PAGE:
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Ohio governor calls on lawmakers to ban flavored vaping products

FILE PHOTO: U.S. President Donald Trump listens as Ohio gubernatorial nominee and Ohio Attorney General Mike Dewine speaks during a campaign rally in Cleveland, Ohio., U.S., November 5, 2018. REUTERS/Carlos Barria

(Reuters) – Ohio Governor Mike DeWine on Tuesday called on state lawmakers to pass a ban on most flavored e-cigarettes, saying he was alarmed by a nationwide surge in a sometimes deadly lung disease linked to vaping nicotine or marijuana e-cigarettes.

U.S. health officials have linked vaping to 12 deaths and 805 cases of a mysterious respiratory illness.

DeWine, a Republican, said he wanted the General Assembly to ban all flavored vaping products besides tobacco flavor, including mint- and menthol-flavored products.

“If we do that, we will reduce the health risk, and will certainly save lives,” he told reporters at a news conference in Columbus. He said he was especially concerned about children getting hooked to highly addictive nicotine e-cigarettes because they were sold with fruity or candy flavorings.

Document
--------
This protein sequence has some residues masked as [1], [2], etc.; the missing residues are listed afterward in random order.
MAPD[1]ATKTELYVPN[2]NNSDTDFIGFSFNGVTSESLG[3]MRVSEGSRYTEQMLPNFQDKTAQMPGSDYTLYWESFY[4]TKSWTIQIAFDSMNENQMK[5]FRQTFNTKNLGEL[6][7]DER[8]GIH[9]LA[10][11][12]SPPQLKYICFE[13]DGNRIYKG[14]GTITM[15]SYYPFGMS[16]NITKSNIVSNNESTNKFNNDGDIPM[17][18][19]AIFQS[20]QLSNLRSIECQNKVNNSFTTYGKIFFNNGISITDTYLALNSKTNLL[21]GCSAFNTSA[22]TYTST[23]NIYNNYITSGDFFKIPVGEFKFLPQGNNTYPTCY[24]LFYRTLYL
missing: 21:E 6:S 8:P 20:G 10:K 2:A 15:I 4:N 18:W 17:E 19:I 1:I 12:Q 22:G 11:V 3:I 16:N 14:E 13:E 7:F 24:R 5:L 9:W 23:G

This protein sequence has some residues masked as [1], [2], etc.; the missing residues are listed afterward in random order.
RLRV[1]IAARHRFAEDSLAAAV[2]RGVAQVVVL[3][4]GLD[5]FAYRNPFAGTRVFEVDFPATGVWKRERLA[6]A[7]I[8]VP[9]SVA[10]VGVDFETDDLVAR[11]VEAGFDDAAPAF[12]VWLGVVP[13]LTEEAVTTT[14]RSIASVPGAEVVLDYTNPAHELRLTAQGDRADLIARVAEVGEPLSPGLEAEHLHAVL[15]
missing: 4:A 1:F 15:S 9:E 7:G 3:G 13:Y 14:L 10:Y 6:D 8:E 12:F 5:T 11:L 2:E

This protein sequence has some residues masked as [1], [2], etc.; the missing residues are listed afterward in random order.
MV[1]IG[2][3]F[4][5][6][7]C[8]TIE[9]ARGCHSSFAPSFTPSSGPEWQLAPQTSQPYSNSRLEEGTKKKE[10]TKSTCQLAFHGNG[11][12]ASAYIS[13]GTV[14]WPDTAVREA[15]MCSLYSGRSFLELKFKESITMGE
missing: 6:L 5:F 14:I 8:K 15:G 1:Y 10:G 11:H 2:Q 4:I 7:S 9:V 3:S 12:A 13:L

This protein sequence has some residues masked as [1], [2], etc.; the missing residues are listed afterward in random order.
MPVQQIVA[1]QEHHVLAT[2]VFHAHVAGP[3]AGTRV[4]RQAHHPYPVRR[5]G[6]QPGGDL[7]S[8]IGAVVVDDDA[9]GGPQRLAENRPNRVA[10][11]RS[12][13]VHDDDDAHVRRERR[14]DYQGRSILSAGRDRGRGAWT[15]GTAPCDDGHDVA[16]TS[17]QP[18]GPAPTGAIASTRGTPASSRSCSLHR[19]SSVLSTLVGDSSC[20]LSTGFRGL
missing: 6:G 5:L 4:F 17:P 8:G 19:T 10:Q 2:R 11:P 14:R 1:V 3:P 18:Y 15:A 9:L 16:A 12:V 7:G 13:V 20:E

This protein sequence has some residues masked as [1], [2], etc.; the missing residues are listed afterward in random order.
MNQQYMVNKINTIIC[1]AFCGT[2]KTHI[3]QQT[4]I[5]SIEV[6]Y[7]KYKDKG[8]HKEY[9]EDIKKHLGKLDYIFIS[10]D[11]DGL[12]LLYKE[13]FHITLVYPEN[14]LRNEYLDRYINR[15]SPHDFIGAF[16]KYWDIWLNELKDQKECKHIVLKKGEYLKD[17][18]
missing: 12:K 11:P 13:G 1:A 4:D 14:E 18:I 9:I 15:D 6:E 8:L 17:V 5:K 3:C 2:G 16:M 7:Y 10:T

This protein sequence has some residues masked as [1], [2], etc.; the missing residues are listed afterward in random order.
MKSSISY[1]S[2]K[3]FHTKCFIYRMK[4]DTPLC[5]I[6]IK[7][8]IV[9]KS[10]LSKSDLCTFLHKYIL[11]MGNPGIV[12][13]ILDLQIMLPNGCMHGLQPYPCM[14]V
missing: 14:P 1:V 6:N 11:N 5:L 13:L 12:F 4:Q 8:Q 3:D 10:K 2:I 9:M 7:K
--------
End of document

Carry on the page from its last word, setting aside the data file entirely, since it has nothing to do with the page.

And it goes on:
Governors in Michigan, New York and Rhode Island have all restricted sales of flavored e-cigarette products in recent weeks. DeWine said he did not have the authority to issue an executive order banning the products in Ohio, saying it would be better done through the legislature.

Last week, Massachusetts banned all vaping products outright for four months while it examined new regulations and laws.

The lung illnesses have disrupted a burgeoning industry, which had positioned itself as selling a product that helped people quit deadly tobacco cigarettes. U.S health officials, however, are concerned the flavored products are drawing a new generation into nicotine addiction.

Ohio previously raised the minimum age to buy tobacco and vaping products to 21 from 18, a rule that goes into effect on Oct. 17.

At least 22 people in Ohio, including a 15-year-old, have developed severe respiratory illnesses from vaping, DeWine said, and another 19 possible cases are being investigated by the state’s health department.

Reporting by Jonathan Allen in New York; Editing by Bill Berkrot

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